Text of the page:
The purpose of this study is to see if the CEdG assay can produce internally consistent
results and initiate its validation as a biomarker for diabetes in humans.
Primary Objective is to replicate and validate the CEdG assay to be used in human subjects. A
fully automated assay for urinary CEdG has been developed. the investigators will validate
the observations made in diabetic animal models in human subjects with and without type 2
diabetes mellitus (T2DM). Specifically, the investigators will investigate and establish the
inter- and intra-assay coefficients of variability in human subjects.
Secondary Objective is to determine the correlation between CEdG levels and hemoglobulin A1c
(HbA1c) in human subjects with T2DM and the response to diabetic treatment and to define the
relationship of CEdG with diabetic complications. The investigators will examine the
relationship of CEdG with glycemic control, based on HbA1c, which is the current gold
standard, in both patients with type 1 and type 2 diabetes. The investigators also compare
the changes in CEdG and Hb1Ac levels in response to diabetic treatment in diabetic patients.
The relationship of CEdG with diabetic complications will also be investigated in diabetic
Statistical considerations for the primary objective:
Sample Size: Because there are many more variables in human subjects, the investigators
calculated the sample size based on a much more conservative assumption than what the
investigators observed from diabetic animal models. The investigators are planning a study of
a continuous response variable from independent control and experimental subjects with 1
control per experimental subject. Based on the animal data, the investigators expect the
results within each subject group to be normally distributed with a standard deviation of
0.3. If the true difference in the mean between the diabetic and non-diabetic groups is 0.5,
the investigators will need to study 9 diabetic and 9 non-diabetic subjects to be able to
reject the null hypothesis that the population means of the experimental and control groups
are equal with probability (power) 0.9. The Type I error probability associated with this
test of this null hypothesis is 0.05. To account for a possible attrition rate of 30%, the
investigators will accrue 12 diabetic and 12 non-diabetic subjects to the study.
Statistical Analysis: The effect of diabetic status on urinary CEdG levels will be compared
using a Student's t-test. Differences in continuous variables between the groups of subjects
will be tested with either one-way ANOVA or Student's t-test when appropriate. Differences in
proportions will be evaluated by a chi-square test. The continuous variables, that fail the
Normality test, will be logarithmically transformed before analysis. To examine the influence
of confounding variables, a stepwise regression analysis will be used. A p value less than
0.05 will be considered statistically significant.
According to the NIH guidelines for validation of analytical methods for biomarkers used in
drug development, for small molecules, bioanalytical assays where the analytical run is
accepted as valid when at least 67% (4/6) of the quality controls fall within 15% of their
nominal value. The consistency of 6 repeated runs will be evaluated by Grubbs test for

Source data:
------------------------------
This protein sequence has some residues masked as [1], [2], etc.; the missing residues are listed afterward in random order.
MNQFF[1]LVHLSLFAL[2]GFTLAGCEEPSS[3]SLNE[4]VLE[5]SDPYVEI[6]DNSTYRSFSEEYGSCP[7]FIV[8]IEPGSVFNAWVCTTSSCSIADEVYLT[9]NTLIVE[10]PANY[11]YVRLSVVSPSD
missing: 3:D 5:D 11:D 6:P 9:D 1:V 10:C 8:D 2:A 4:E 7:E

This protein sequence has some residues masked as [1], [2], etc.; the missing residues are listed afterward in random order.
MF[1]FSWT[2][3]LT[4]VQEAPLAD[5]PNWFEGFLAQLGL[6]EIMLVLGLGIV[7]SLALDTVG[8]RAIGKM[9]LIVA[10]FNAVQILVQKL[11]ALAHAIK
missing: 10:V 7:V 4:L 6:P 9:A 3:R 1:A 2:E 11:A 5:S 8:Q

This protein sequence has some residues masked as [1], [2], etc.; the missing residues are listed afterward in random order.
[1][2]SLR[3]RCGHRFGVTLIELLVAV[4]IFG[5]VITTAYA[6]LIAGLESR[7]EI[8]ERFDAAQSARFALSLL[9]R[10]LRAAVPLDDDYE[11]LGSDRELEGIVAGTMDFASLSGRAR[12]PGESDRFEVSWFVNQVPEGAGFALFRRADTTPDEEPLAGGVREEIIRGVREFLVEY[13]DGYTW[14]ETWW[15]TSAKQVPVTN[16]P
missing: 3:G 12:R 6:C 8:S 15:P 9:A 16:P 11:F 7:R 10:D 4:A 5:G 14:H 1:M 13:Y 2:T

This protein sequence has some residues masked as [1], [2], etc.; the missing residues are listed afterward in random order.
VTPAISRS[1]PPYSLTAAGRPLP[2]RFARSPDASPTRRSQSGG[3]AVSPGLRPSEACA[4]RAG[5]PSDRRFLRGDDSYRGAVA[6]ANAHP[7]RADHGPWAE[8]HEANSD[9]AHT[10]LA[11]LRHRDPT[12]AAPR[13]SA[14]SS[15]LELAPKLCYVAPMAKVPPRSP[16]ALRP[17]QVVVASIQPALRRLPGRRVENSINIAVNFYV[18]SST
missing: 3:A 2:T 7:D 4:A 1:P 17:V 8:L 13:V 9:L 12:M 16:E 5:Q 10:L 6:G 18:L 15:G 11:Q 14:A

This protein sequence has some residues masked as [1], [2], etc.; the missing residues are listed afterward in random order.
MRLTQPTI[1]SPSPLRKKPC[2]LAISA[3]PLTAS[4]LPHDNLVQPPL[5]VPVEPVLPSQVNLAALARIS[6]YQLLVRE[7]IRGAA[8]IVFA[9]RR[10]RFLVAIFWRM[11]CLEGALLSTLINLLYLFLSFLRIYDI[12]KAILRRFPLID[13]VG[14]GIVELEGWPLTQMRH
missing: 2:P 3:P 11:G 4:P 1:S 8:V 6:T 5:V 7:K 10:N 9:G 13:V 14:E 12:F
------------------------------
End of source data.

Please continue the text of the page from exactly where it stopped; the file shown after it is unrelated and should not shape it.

repeatability within each subject. The overall consistency of CEdG measures can be quantified
by the proportion of subjects with 1+ identified outliers among the 6 repeated runs. To
obtain a baseline estimate of the consistency of the CEdG assay, the investigators will take
the number of those six measurements that fall within 15% of the mean as our outcome measure.
Definitive validation of a biomarker will require definitive quantitative or relative
quantitative assay approaches.
Statistical considerations for the secondary objective:
The investigators will regress study participants' values of y-var (HbA1c) against x-var
(CEdG). Prior data indicate that the standard deviation of x-var is 0.15 and the standard
deviation of the regression errors will be 0.15. If the true slope of the line obtained by
regressing y-var against x-var is 0.3, the investigators will need to study 89 subjects to be
able to reject the null hypothesis that this slope equals zero with probability (power) 0.8.
The Type I error probability associated with this test of this null hypothesis is 0.05.
Therefore, 100 subjects will be recruited for the study to account for potential attrition of
Patient demographic and clinic characteristics will be tabulated using statistics of mean,
standard deviation, median, range, number and percentage when appropriate. CEdG data will be
analyzed as a continuous or transformed variable for the measured expression level. The
univariate correlation between the CEdG expression and each quantitative clinical measure
will be evaluated using Pearson correlation and its 95% confidence interval. The time trend
in longitudinal data and its possible interaction with other risk factors will be explored
using boxplots, fitted curves, generalized linear models, and generalized estimating
equations as appropriate. Estimated correlations between CEdG data and clinical endpoints,
and its possible time trends during the 12 month period will provide valuable information for
choosing the primary endpoint and sample size in a future larger scale correlation study.
- 18 years of age or older
- Registered patient of City of Hope
- Documentation of a diagnosis of diabetes identified by the problem list in the
patient's electronic health record
- Current pregnancy
- An active diagnosis of cancer, as CEdG levels may potentially be affected by malignant